The lights are on in Duluth

(PHOTO: snapshot via former Duluth Mayor John Fedo, as it appeared in the Duluth News Tribune)

In 1982, this billboard appeared on I-35 and was taken down after just two hours due to complaints. It did, however, epitomize the attitude of the city at the time experiencing one of its worst-ever economic downturns, and stands in stark contrast to Duluth’s economic status today. (PHOTO: snapshot via former Duluth Mayor John Fedo, as it appeared in the Duluth News Tribune)

This piece in the Duluth News Tribune shared a fascinating find: photographic evidence of one of Northern Minnesota’s most iconic folk legends from the economic collapse of the early 1980s. As the story goes, shown to be true in the above snapshot, someone put up a billboard up on I-35 that year imploring “would the last one leaving Duluth please turn out the light?”

You have the scene: The national recession and collapse of the domestic steel industry took a huge toll on Duluth and the Iron Range. Duluth had lost its steel mill, and was in the process of losing all manner of manufacturing and shipping jobs back then. This moment was make or break for the city, and fortunately for Northern Minnesota the city figured out a way forward. Namely, the development and beautification of the waterfront became Duluth’s central calling card for a new century. Instead of doubling down on the industries that shrunk, Duluth opened its minds to other ideas.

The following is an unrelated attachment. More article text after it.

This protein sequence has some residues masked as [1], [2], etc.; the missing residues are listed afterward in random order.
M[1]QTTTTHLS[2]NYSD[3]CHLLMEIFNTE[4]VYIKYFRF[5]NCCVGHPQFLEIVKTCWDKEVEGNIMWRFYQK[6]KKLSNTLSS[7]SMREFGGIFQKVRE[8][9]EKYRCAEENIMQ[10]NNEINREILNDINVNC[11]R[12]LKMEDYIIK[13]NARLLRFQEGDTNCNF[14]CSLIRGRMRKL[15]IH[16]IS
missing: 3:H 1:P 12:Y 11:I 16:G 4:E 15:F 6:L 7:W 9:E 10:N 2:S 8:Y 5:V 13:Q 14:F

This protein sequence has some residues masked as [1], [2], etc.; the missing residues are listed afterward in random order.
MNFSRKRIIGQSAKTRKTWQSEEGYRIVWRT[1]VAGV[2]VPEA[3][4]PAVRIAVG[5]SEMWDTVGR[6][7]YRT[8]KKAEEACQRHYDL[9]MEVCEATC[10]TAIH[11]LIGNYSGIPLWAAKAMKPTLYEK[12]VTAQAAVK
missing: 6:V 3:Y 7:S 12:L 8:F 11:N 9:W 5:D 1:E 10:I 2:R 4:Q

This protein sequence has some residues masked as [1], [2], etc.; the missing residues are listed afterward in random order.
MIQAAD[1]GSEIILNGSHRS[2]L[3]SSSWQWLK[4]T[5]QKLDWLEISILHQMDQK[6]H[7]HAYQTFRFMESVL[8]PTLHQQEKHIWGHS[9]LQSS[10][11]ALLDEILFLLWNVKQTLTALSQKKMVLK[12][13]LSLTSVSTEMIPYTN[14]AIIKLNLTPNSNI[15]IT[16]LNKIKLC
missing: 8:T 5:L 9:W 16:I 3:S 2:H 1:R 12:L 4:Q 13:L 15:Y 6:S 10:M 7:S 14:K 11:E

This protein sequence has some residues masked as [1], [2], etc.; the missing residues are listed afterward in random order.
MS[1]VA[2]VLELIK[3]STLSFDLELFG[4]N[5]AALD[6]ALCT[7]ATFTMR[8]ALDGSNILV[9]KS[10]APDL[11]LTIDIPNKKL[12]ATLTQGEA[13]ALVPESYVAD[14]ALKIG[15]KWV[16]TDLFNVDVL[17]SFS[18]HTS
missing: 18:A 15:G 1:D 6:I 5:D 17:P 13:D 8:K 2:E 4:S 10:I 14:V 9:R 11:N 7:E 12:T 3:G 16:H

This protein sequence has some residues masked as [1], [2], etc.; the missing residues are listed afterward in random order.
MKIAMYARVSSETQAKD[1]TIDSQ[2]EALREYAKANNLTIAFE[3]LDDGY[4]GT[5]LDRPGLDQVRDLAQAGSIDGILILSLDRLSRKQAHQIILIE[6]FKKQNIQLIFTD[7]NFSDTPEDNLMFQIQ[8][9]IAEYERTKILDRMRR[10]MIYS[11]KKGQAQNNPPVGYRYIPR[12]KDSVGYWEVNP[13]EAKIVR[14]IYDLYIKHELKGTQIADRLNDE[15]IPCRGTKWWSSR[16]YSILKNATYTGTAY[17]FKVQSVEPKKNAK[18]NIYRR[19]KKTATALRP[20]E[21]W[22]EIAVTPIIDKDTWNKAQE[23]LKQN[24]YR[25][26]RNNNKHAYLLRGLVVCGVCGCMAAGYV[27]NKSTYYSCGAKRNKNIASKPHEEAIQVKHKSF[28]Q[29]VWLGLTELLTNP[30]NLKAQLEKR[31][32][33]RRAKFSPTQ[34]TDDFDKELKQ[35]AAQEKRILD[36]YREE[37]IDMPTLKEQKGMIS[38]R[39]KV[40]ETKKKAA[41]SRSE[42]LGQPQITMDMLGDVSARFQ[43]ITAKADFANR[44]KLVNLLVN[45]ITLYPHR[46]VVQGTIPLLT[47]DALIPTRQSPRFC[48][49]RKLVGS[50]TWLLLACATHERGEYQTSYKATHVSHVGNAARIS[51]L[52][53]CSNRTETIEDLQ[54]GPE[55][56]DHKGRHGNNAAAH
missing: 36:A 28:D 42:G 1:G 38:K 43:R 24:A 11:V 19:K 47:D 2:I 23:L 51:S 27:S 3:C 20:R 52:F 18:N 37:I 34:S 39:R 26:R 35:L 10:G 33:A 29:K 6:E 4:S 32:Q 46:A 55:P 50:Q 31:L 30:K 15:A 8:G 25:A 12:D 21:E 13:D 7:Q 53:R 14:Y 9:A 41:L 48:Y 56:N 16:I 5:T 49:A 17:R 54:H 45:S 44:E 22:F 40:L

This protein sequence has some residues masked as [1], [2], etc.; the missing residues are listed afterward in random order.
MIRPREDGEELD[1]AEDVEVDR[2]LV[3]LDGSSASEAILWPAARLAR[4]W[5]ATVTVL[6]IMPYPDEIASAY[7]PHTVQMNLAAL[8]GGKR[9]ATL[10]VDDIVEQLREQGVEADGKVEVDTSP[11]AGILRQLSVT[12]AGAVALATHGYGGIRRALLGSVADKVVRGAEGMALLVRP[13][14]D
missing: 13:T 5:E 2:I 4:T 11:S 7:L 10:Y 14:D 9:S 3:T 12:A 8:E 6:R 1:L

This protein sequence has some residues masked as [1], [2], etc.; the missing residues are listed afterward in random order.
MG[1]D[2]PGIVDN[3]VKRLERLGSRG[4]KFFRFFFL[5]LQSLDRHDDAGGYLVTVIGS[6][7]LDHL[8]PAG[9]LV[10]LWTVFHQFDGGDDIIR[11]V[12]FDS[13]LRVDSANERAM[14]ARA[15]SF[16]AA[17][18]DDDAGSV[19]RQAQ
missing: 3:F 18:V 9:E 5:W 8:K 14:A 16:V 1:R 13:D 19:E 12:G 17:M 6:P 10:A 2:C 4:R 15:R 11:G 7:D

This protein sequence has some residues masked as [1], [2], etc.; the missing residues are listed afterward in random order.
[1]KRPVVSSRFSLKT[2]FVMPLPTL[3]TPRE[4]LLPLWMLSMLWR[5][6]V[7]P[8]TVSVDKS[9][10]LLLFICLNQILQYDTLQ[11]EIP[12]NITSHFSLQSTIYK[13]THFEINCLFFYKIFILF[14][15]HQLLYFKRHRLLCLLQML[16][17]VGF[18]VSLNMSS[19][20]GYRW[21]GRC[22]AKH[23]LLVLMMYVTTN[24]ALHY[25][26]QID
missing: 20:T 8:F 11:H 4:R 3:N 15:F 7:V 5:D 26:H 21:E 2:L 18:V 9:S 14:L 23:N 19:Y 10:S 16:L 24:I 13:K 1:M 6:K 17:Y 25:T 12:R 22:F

That’s one reason why the state Department of Employment and Economic Development is releasing new numbers showing the lowest unemployment rate in Duluth since 2006, when the last boom peaked. 4.3 percent.

As was exhaustively discussed a month ago, Iron Range unemployment is higher than the state average. This has been a steady talking point in the current campaign for most state offices. But August showed marked improvement in all Iron Range regions, including a rate of improvement in Hibbing that was even stronger than Duluth’s. Looking back at Bill Hanna’s politically-motivated conniption over Range unemployment last month, we can see that, contrary to that diatribe, the Range is indeed tied to regional economic factors and the only thing preventing the Iron Range from enjoying even lower unemployment is a lack of economic diversity.

This lights are on in Duluth, but we aren’t out of the woods. Let wisdom and vision light the way — both in Duluth, and points north.

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